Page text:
Guard #3: so miss, you lost your passport?

Susan: yes, my bag was stolen in India, back in 2000, so I had to get a replacement.

Guard #3: ok, and this passport is a renewal?

Susan: yes.

Guard #3: so this would be your third passport, so to speak?

Susan: correct.

Guard #3: when were you folks last in Canada?

Me: we were just trying to sort that out. I think I was last here in Ottawa back around 2007.

Susan: I think my last time was 2005 when we did a Vancouver trip.

Guard #3: what about 2008, 2009?

Me: huh, no I don’t think we were here then.

Guard #3 is now clearly looking at our other travel records, but he didn’t actually tell us he was interested in anything beyond Canada.

Guard #3: where else did you travel in 2009?

Me: … I think that might have been India, or maybe that was the year before. We were in Germany around then as well.

(honestly, we travel enough, that I have a hard time keeping the order of trips sorted, especially being 4 years ago).

Guard #1 comes back, Guard #3 and #1 start trying to find something on the computer. Some linke. Guard #3 asks what he’s actually supposed to do. Guard #1 says go to some system, plug in her (Susan’s) name and birthday.

Guard #1: hey folks, can you take a seat for a moment.

Note, there aren’t any seats, but there is a stone window sill on the other side of the room. We go and sit there.

There is typing, and more typing. Guard #1 comes and goes. At some point I think Guard #1 had to log into something with his credentials because Guard #3 couldn’t get into the system they needed. About 10 minutes pass, Susan and I chit chatting during it. Guard #3 calls us up.

Guard #3: miss, what is your mother’s maiden name?

Susan responds with her mom’s full maiden name, first and last.

Guard #3: what was that? (clearly he was expecting only last name)

Susan repeats.

Guard #3: ok. (Hands back our passports) you folks are free to go.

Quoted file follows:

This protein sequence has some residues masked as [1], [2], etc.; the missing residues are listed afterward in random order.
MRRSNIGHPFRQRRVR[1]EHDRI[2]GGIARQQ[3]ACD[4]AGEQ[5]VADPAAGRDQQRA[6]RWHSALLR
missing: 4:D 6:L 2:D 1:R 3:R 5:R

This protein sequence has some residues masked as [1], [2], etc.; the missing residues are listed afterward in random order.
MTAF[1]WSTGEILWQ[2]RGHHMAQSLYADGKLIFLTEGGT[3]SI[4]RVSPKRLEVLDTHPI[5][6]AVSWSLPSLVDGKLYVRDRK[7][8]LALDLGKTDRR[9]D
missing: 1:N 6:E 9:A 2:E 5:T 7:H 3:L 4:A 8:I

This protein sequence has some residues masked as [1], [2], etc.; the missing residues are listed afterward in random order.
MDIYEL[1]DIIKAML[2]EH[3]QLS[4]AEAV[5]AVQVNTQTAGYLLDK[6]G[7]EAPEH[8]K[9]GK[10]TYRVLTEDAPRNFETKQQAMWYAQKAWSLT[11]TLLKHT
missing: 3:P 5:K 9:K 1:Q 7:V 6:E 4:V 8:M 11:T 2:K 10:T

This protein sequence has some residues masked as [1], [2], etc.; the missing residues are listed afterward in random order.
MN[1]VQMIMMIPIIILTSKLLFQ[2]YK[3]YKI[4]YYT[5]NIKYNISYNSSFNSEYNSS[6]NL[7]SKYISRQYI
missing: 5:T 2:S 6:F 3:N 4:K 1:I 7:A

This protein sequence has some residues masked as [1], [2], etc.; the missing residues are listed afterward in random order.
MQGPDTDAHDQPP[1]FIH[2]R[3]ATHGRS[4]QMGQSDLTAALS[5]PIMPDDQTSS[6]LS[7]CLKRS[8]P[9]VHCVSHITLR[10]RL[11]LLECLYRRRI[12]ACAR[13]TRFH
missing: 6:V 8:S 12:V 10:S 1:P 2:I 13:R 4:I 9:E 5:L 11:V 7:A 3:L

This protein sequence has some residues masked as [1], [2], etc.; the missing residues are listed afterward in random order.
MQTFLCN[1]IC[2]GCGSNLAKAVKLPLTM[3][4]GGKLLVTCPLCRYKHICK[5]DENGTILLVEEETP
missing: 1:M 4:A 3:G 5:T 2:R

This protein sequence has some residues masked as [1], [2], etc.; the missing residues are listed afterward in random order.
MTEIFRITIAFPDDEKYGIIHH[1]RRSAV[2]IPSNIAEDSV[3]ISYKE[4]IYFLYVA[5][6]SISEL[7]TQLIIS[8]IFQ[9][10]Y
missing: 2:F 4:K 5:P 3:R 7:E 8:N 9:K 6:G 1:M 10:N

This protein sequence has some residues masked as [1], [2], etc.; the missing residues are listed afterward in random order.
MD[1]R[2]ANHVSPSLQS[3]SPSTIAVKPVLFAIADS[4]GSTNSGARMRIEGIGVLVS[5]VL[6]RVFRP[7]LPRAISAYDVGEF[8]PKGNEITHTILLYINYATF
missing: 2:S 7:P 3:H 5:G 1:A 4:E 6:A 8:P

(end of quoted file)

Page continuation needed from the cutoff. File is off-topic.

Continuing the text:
We walk out the door and head out.

Total elapsed time: 40 minutes

Note, this isn’t the first time that Susan’s gotten pulled aside because of the stolen passport, though they only seemed to start doing it in 2008 (back from India, where they didn’t want to let her get on the plane without a second form of ID), and 2009 (on our trip from Germany where Susan got swept off into a back room for 30 minutes after we landed). My guess is they implemented a new software system that flags more people. I’d have thought that after a few of these conversations they’d have annotated the records, but apparently our tax dollars hard at work means that they really like talking to her on every border crossing. Especially given that the stolen passport wouldn’t even have valid dates on it any more, because it was 12 years ago that it was stolen.

Realistically this was still less than the hour I’d allocated for the crossing. But it just always frustrates me that border crossing back to our own country is such a dreadful experience, and a think I always loath at the end of the trip.

3 thoughts on “A tale of two border crossings”

  1. As long as you are welcome to come back. I am sure we would be happy to keep you if they decide to not let you return home the next time.